The first assembly of the flag took place in Beijing on the 1st April 2012, using fourteen volunteers selected from the TEDx 798 Factory event where the experiment was first openly presented by the author. (A separate talk about the experiment hosted by a Beijing university was cancelled due to the subject matter being considered too contenscious, at that time security situation in the capital was in a heightened state of alert).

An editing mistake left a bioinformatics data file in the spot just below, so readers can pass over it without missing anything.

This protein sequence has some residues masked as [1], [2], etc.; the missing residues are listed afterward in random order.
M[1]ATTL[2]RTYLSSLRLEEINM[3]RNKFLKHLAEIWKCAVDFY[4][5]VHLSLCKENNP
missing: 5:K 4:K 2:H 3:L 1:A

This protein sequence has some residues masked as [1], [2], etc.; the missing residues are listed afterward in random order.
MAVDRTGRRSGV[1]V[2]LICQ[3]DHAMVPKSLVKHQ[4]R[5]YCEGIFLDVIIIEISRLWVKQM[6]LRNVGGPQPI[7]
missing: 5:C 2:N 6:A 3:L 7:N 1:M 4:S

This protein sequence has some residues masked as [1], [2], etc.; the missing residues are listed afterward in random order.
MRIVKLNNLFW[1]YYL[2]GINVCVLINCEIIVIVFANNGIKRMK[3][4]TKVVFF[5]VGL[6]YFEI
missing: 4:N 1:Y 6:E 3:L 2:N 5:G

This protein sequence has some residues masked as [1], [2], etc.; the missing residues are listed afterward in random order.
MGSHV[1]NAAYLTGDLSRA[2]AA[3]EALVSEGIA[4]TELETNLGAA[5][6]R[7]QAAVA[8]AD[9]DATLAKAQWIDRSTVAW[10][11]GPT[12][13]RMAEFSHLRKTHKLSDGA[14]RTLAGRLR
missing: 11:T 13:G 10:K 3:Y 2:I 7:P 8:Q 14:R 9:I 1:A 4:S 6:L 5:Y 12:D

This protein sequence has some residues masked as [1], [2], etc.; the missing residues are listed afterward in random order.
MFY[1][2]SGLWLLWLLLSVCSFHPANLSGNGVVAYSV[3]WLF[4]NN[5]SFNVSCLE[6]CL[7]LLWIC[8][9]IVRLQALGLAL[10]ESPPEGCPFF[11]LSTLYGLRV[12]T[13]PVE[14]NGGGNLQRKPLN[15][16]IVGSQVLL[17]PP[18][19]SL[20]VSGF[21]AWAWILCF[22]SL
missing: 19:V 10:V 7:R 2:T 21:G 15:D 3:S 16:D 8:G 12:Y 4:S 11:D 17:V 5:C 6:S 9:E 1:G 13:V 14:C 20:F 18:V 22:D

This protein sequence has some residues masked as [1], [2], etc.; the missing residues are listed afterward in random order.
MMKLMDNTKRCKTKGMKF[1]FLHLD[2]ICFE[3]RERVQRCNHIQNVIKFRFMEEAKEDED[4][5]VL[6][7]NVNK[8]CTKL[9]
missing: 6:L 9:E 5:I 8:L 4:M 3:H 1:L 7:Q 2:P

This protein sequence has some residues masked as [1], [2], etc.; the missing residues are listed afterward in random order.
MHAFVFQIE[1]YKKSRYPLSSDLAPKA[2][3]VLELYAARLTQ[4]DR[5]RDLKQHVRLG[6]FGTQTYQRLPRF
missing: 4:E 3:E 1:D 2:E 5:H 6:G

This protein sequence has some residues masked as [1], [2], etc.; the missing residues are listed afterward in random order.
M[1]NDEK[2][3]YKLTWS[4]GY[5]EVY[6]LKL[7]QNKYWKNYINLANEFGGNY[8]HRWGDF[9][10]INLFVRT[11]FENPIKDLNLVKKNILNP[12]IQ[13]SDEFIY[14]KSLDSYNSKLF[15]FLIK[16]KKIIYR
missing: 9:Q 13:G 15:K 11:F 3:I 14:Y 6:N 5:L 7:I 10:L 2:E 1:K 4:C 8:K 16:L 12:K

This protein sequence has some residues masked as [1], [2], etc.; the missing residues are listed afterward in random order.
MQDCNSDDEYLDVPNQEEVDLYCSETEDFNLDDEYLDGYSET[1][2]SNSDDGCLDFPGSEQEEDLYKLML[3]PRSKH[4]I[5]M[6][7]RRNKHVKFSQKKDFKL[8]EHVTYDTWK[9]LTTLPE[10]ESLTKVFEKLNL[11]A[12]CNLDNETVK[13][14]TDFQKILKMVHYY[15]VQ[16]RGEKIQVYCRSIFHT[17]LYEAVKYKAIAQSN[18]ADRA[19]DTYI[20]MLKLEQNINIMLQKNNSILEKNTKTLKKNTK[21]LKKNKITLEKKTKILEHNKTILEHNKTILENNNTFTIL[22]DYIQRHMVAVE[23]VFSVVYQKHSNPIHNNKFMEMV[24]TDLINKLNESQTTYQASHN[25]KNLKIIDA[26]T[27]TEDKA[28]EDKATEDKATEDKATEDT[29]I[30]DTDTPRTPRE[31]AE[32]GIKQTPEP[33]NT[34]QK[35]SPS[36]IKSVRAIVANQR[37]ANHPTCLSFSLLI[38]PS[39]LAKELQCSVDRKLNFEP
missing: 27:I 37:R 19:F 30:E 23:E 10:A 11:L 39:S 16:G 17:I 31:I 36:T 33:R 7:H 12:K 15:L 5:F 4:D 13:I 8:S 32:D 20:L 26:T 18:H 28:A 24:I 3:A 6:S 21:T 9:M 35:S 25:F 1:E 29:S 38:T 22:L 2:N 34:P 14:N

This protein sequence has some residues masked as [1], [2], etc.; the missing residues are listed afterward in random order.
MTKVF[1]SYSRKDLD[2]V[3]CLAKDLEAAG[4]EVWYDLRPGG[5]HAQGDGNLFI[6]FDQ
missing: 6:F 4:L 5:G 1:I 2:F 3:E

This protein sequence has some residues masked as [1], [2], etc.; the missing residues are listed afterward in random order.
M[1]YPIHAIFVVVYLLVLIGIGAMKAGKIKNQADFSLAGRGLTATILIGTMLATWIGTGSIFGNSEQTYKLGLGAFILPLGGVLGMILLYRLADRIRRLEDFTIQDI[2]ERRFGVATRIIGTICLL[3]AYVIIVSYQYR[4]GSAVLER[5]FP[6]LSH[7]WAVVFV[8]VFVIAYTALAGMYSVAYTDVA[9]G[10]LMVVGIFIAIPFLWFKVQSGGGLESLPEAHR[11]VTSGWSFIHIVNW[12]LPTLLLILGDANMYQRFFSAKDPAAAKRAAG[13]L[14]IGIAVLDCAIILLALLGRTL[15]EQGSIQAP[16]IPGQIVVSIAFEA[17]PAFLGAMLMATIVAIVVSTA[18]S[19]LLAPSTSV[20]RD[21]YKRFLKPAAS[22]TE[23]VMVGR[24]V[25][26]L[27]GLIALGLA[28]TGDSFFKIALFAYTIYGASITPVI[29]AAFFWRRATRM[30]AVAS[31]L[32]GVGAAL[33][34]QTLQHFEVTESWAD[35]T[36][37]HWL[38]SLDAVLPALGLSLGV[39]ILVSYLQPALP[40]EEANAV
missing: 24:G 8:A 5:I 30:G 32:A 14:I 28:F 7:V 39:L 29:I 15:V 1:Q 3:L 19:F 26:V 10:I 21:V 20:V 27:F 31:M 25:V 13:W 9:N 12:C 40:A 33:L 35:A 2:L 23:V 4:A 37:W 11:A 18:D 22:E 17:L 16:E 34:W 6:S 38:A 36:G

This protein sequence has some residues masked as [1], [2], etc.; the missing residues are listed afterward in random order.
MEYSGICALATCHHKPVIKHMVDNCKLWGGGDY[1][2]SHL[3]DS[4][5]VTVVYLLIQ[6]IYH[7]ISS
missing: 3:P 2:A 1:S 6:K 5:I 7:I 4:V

The fourteen volunteers were gathered and driven to a large warehouse where they were asked to complete the assembly without it being revealed what they were assembling. An 8 x 12 meter area on the floor was taped off, and shoe sleeves (to protect the mats from dirty shoes) were supplied, along with the parcels containing 100 mats. The context they were given was “For the past 6 months have been running a design experiment involving 100’s of people across China. We would like 14 Chinese volunteers to help with the final assembly of the design. This is non-technical work. The process will be recorded on video”. Their instructions were to “unpack the parcels and construct the design within the space provided”. Volunteers were not asked to build a flag. The process was videoed and each of the 14 volunteers had the right to demand that the recording be deleted (the same protocol is used in field research with the assumption that the the participant owns the rights to their own image). However, prior to any deletion other volunteers will have the opportunity to persuade this person (or persons) to change their mind. In the event, no-one asked for the video to be deleted and it was in due course published online. We had estimated 45 minutes total assembly time, but in the event it took only fifteen minutes. The speed of completion was helped by a leader rapidly emerging from the volunteer group to assign tasks and provide direction. The seemingly random numbers stencilled on the reverse of each mat and the 30 minutes spare time led some volunteers to believe that they had missed the point of the assembly. After the assembly was complete and the volunteers left the venue, the mats were packed up and trucked back to the Shanghai warehouse.